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Melaye Loses Bid To Stop Passage Of Infectious Diseases Bill

Channels Television  
Updated June 30, 2020
A file photo of Senator Dino Melaye. Photo: [email protected]_melaye.

 

 

A Federal High Court in Abuja has dismissed the suit filed by a former lawmaker representing Kogi West district, Senator Dino Melaye, seeking to stop deliberations on the Control of Infectious Diseases Bill currently before the House of Representatives.

Delivering judgment on the suit on Tuesday, Justice Ijeoma Ojukwu dismissed the suit on the ground that the court cannot interfere in the legislative proceedings of an arm of government.

According to the court, the Infectious Disease bill remains a bill which does not confer any right and obligation on Senator Melaye or any other Nigerian as it is yet to become an act of the National Assembly.

In a suit filed on May 4, Senator Melaye had asked the court to declare that the provisions of sections 5(3), 6, 8, 13(1&2), 15, 16(6), 17(7), 19, 23, 24, 29 (b), 30, 44, 45 and 47 of the bill were draconian, oppressive and authoritarian.

He also sought an order of the court declaring that they were in breach, and or were likely to breach his fundamental rights, as provided for in the Constitution of the Federal Republic of Nigeria 1999 (as amended).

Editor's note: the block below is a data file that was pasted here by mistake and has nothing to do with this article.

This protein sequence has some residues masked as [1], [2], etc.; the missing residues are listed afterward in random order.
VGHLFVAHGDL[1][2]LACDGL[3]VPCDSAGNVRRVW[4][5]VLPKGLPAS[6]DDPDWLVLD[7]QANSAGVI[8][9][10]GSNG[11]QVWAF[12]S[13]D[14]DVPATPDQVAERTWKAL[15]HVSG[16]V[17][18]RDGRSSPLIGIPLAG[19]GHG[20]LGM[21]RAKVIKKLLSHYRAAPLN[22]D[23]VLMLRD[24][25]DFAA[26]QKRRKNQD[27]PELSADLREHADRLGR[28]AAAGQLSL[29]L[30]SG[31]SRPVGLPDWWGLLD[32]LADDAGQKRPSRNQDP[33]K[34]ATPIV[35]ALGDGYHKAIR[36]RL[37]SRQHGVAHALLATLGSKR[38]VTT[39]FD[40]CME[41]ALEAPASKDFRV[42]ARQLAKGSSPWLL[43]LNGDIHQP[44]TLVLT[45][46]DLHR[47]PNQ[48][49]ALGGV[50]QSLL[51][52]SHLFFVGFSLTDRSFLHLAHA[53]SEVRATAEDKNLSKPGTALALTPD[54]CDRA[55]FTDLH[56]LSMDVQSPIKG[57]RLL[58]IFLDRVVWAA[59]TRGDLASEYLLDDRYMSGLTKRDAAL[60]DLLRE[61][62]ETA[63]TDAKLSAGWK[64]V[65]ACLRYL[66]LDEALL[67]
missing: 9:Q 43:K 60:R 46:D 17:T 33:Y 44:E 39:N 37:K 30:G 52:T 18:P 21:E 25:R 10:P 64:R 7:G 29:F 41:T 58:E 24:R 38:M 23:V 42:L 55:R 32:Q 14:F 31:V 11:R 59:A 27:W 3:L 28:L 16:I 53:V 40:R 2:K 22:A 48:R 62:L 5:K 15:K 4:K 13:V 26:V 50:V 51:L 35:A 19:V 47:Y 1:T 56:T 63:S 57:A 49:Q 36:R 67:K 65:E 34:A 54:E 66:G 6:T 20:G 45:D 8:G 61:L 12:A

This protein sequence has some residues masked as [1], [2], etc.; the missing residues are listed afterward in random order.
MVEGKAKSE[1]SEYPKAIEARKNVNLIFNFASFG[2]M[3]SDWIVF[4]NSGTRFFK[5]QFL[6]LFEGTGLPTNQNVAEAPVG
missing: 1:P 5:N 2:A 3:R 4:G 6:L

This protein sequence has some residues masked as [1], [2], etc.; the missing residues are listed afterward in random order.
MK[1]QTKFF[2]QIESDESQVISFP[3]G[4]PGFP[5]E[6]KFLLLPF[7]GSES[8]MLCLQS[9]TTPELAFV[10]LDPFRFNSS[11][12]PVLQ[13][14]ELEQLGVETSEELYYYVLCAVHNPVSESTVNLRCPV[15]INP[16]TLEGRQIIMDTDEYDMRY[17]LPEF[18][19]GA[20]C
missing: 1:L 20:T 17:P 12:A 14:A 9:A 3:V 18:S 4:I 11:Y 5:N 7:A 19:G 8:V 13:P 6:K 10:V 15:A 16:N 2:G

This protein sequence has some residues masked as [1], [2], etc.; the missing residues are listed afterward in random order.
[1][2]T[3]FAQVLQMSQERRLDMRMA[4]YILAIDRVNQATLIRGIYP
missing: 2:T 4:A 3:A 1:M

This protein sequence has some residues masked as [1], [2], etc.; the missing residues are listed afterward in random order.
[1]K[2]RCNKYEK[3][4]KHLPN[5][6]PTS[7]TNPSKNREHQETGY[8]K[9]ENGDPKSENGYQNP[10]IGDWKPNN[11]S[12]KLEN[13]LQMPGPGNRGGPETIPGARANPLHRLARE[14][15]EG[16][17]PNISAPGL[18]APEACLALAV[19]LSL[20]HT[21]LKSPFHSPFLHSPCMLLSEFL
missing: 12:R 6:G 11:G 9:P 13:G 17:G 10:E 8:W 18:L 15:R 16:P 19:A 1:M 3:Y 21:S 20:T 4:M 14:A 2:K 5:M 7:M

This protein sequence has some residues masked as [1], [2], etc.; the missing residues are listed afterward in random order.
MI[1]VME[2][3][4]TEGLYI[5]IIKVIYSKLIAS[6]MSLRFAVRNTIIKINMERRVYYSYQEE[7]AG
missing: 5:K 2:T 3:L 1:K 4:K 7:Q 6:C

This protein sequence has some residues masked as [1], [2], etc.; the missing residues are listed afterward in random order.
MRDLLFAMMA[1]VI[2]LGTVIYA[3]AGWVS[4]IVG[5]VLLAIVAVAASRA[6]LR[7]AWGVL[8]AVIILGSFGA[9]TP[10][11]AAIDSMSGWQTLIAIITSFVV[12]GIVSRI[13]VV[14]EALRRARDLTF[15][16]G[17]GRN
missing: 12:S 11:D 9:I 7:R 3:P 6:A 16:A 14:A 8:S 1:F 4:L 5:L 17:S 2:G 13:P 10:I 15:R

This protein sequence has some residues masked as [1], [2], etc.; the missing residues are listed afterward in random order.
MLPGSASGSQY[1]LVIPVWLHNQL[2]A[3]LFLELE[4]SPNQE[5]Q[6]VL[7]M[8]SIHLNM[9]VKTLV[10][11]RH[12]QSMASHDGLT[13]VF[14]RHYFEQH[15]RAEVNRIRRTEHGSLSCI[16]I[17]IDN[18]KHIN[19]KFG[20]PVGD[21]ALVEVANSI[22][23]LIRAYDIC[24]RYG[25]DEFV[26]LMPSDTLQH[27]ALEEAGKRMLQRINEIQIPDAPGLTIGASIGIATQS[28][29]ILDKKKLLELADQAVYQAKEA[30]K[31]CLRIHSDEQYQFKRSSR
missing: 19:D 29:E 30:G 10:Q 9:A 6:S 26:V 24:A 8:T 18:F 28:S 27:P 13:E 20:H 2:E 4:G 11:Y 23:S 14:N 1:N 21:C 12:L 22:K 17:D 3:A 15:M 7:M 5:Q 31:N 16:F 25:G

Senator Melaye prayed for an order of the court declaring the sections as invalid, illegal, unlawful, unconstitutional, null, and void and of no effect whatsoever.

He also requested an order of the court directing the first to fourth respondents to delete the provisions of sections 5(3), 6, 8, 13(1&2), 15, 16(6), 17(7), 19, 23, 24, 29 (b), 30, 44, 45 and 47 of the Control of Infectious Diseases Bill 2020, saying they inconsistent with sections 34,35,37,38,40,41(1) and 44 of the Constitution of the Federal Republic of Nigeria 1999 (as amended).

Senator Meale also sought an order of injunction restraining the respondents, whether, by themselves, their committees, their agents, employees, servants, privies and or howsoever called, from further proceeding with, or continuing with further debates, or the law-making processes with respect to sections 5(3), 6, 8, 13(1&2), 15, 16(6), 17(7), 19, 23, 24, 29 (b), 30, 44, 45 and 47 of the Control of Infectious Diseases Bill, 2020.